Mayor Martin Walsh of Boston is opposed to the death penalty. So is Massachusetts Gov. Deval Patrick and Sen. Elizabeth Warren. Their state abolished capital punishment in 1984. A Boston Globe poll in July reported that in the case of Dzhokhar Tsarnaev, the accused bomber in last year's Boston Marathon, 57 percent of Boston residents favor life without parole. Only 33 percent prefer capital punishment. Former Attorney General Eric Holder, who authorized prosecutors to seek the death penalty, says he is personally opposed to capital punishment. 

     So why seek the death penalty against Tsarnaev if those most affected and the enforcers are opposed to its use?


     Because, explains the Justice Department in its eight-page document filed in federal court in Boston, " Dzhokhar Tsarnaev targeted the Boston Marathon, an iconic event that draws large crowds of men, women and children to its final stretch, making it especially susceptible to the effect and acts of terrorism." Prosecutors also explained that Tsarnaev shows no remorse, and used a weapon of mass destruction.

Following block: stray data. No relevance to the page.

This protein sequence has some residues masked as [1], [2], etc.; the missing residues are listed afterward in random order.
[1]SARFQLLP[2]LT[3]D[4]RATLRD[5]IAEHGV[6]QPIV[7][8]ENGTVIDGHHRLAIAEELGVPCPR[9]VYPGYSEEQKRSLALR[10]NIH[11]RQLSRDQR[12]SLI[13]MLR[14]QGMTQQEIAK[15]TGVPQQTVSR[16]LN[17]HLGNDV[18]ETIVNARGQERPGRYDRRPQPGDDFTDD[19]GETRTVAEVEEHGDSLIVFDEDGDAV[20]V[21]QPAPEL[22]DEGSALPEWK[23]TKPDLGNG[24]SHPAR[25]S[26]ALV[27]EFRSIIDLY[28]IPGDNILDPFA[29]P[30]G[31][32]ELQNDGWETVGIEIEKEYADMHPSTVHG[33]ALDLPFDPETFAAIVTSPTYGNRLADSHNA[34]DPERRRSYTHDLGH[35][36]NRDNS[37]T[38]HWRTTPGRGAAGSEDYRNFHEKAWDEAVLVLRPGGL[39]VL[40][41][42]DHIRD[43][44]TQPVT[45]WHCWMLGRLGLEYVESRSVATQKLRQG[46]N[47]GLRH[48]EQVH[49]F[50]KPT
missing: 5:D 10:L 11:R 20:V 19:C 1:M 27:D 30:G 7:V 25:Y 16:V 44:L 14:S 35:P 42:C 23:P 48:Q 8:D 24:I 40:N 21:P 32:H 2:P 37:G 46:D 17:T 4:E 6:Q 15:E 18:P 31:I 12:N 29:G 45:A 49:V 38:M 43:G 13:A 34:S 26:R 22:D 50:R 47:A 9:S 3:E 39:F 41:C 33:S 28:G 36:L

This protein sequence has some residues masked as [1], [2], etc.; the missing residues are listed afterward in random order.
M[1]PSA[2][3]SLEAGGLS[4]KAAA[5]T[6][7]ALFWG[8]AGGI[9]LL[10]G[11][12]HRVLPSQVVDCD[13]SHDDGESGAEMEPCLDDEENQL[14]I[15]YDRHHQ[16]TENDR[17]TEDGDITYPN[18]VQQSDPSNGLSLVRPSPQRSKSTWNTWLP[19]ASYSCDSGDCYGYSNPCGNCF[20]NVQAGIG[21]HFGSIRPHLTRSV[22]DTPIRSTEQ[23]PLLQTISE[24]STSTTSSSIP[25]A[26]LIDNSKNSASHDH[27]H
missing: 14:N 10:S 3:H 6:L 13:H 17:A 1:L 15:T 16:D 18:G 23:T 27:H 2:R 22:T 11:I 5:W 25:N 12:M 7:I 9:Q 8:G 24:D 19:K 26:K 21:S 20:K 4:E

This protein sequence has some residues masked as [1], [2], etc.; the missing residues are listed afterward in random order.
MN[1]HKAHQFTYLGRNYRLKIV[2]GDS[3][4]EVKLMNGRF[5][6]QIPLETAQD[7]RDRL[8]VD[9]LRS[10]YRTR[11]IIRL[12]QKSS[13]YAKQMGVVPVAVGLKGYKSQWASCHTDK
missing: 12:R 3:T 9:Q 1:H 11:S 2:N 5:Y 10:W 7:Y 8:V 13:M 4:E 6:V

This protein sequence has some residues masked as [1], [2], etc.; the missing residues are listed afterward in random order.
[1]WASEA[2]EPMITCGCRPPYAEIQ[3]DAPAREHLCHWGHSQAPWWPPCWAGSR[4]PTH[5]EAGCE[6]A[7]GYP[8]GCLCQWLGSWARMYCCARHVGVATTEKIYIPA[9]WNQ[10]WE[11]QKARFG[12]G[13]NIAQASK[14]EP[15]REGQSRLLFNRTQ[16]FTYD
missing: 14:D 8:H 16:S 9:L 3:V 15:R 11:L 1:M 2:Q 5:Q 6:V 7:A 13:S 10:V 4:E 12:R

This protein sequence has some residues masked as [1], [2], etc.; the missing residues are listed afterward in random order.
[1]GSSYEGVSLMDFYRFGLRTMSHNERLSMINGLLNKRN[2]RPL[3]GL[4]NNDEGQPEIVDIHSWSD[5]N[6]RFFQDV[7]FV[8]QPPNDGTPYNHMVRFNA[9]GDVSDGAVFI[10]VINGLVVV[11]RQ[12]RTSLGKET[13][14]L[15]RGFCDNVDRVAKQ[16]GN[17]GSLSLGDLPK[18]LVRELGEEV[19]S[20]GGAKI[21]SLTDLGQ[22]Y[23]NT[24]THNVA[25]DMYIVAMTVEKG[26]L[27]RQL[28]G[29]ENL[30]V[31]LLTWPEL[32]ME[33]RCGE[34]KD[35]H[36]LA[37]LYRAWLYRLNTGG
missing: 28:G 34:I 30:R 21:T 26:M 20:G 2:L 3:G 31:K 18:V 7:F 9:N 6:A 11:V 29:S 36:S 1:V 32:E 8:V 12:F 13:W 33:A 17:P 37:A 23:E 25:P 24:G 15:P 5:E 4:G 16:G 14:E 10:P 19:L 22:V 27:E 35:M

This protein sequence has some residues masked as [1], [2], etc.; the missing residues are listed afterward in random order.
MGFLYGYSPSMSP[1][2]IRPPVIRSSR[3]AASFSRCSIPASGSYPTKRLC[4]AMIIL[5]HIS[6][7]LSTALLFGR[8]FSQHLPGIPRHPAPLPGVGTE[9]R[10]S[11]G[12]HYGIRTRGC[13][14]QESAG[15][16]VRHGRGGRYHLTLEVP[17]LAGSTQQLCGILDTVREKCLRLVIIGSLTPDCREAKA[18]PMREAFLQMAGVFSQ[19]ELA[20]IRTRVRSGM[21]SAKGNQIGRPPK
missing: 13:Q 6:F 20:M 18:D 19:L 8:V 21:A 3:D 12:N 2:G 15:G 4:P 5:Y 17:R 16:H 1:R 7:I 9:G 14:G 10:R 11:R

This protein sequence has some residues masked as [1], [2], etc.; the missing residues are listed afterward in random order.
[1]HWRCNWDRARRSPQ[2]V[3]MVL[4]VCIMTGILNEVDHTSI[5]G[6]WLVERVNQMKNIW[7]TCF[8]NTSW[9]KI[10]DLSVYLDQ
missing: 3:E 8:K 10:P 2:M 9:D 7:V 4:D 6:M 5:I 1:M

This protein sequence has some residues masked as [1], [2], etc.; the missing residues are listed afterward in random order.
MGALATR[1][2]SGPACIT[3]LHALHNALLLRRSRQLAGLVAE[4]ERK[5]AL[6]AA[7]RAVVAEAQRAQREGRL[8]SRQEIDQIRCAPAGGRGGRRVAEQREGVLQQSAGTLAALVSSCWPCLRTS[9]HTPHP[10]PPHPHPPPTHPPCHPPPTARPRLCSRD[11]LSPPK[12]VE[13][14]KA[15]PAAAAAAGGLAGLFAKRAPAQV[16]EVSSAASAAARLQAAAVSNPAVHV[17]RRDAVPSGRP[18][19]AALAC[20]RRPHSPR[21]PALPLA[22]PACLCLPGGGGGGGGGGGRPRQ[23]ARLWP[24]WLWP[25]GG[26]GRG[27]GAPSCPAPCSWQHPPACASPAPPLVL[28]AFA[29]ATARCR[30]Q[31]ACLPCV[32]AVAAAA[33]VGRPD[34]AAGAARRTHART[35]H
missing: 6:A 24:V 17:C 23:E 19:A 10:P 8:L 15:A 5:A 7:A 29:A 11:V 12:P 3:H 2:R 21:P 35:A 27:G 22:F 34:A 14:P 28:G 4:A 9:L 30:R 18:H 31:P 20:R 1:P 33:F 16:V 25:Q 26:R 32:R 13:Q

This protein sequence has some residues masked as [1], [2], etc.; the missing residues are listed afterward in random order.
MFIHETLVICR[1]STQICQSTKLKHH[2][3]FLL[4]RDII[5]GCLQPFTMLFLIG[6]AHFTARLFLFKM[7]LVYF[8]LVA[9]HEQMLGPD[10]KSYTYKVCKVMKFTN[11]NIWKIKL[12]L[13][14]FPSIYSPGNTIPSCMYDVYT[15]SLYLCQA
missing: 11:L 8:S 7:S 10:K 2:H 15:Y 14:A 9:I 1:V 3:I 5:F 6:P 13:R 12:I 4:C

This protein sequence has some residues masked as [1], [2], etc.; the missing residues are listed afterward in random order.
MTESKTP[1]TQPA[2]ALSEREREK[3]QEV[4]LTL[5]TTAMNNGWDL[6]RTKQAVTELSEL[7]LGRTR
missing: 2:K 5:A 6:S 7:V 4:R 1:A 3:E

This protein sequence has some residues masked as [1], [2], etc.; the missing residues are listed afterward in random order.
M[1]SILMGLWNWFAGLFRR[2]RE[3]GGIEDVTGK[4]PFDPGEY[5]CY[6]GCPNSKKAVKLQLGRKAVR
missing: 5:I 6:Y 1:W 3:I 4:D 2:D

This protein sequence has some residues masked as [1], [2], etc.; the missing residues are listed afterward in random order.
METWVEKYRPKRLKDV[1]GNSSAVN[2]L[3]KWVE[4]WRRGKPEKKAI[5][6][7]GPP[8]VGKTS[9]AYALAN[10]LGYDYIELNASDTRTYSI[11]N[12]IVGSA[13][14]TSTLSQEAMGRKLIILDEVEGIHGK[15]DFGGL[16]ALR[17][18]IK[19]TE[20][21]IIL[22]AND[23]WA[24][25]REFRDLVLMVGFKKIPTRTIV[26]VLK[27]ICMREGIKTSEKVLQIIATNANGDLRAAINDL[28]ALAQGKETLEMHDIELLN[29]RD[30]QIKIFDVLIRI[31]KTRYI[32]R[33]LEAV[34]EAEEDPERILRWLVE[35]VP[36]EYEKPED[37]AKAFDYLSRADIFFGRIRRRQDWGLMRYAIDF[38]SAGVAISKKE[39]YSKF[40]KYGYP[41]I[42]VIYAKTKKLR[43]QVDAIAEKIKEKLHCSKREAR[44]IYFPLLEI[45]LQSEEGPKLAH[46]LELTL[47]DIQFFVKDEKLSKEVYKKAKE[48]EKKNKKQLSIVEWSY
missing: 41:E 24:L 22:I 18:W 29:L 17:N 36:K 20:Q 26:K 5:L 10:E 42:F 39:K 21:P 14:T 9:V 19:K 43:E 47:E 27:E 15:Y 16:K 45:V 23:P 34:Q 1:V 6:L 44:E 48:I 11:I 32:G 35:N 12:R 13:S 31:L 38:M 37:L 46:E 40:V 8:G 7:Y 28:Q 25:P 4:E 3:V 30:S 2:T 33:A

In other words, even though the death penalty as a general principle is wrong, certain heinous circumstances warrant its being invoked as an exception.

     But shouldn't a moral principle like the sanctity of life -- even the life of an alleged murderer -- be upheld in all circumstances, especially when there are other effective means of permanently removing that person from threatening society?


     Realistically, every situation is unique and special and potential grounds for an exception. Morally, no situation is grounds for an exception.


Rabbi Zelizer

      Israel hung Adolf Eichmann in 1962, passing special legislation which instituted the death penalty exclusively for his punishment. It rejected appeals for clemency from such notable citizens as Martin Buber and Ernest Simon, contending that genocide is so heinous as to be an exception. So is genocide then the only exception?